3: Create a mapped drive for the backend or place the backend folder as close to the root folder and use only UNC path to the backend. Some people (and Microsoft) say the mapped drive is better, some say the UNC path is better. I have found it depends on the network setup.

4: Have the name of the backend and the name of the folders in the UNC path to it as short as possible meeting dos 8.3 naming specs and with only alpha numeric characters. \\server1\C:\db\db1_be.mdb is better than \\Database Server 601\C:\My Database Folder\Database Backends\My Database Backend_be.mdb

5: Don't run a local copy of the front end on the machine that has the backend -- best to have the backend on a true server running a domain with all workstations subscribed to the domain. You might get by running home version for two computers, maybe three sharing a very small, simple Access database on the home version although you may run into sharing problems. In a work situation, running a multi user Access database, all workstations should be running the pro version. It you have less than about five workstations, you might get away with the backend being on a system running pro but more than that or with a complicated database, you need a domain and the server running a server OS. Get up to a dozen heavy users or a couple of dozen light users and the server should be a true server, be dedicated to only serving the one database and the backend should be SQL Server (or SQL Server Express)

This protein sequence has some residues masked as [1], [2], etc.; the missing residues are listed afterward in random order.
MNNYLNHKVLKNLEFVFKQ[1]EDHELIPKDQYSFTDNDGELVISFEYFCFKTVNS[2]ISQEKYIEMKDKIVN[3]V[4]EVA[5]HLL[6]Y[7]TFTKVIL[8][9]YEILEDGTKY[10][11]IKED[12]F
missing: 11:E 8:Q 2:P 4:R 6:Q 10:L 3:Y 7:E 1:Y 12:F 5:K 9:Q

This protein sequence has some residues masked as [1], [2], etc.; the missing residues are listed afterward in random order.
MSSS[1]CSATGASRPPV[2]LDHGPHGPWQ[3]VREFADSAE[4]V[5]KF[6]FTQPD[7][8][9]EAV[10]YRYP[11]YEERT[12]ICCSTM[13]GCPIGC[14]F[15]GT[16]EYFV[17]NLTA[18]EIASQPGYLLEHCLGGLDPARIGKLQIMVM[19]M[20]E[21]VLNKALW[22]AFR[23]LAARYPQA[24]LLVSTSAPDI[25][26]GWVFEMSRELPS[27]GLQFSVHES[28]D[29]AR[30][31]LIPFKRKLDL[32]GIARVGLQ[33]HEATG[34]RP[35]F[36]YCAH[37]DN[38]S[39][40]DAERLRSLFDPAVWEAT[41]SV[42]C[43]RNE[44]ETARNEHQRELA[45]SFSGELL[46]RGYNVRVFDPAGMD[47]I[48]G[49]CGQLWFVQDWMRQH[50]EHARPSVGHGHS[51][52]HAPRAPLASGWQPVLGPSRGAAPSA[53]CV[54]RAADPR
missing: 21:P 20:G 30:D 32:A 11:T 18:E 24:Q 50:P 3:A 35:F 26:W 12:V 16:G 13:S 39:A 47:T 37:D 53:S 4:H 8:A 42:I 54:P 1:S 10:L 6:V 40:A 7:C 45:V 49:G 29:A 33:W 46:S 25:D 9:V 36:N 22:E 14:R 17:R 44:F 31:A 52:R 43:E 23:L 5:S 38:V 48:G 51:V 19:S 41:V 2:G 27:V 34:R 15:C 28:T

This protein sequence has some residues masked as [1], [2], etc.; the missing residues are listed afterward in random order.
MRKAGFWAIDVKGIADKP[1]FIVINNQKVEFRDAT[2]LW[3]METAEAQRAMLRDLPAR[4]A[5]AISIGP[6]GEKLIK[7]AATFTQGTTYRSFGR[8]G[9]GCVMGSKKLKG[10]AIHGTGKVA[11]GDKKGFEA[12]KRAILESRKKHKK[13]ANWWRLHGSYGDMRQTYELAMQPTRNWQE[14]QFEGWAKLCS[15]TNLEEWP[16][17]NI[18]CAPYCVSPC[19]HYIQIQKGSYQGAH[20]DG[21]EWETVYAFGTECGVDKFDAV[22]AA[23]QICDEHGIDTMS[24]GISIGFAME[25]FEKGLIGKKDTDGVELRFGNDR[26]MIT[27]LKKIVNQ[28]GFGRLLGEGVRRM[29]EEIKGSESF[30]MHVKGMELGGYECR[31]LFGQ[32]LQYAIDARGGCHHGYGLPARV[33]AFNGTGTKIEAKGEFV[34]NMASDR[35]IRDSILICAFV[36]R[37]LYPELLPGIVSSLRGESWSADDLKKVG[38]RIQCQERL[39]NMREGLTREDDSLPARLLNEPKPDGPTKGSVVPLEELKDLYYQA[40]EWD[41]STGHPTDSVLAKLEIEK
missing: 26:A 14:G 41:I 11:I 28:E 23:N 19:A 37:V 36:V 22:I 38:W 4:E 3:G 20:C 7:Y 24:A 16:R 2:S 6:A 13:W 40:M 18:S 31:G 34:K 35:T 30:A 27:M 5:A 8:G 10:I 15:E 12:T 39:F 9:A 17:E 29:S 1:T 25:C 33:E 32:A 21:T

All of this is cutting down the number of times accesses need to be qualified, files need to be opened and closed and reduces the complexity of parsing the path all of which reduces the chance of corruption and speed up the database.
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by:Lawrence Barnes
ID: 31599387
Thank you....I'm so glad I asked.  You saved me a lot of work.
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by:thenelson
ID: 24768212
Did you find a solution for your speed problem?
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ID: 24771833
<<It seems like this article is saying that instead of doing the traditional link to a table in another Access database I should:  Go to the control panel's ODBC administrative options and create Access ODBC data source on each PC.  Then within the main access database link to these ODBC connections (instead of linking directly to the other Access database.)  Do I have this right?>>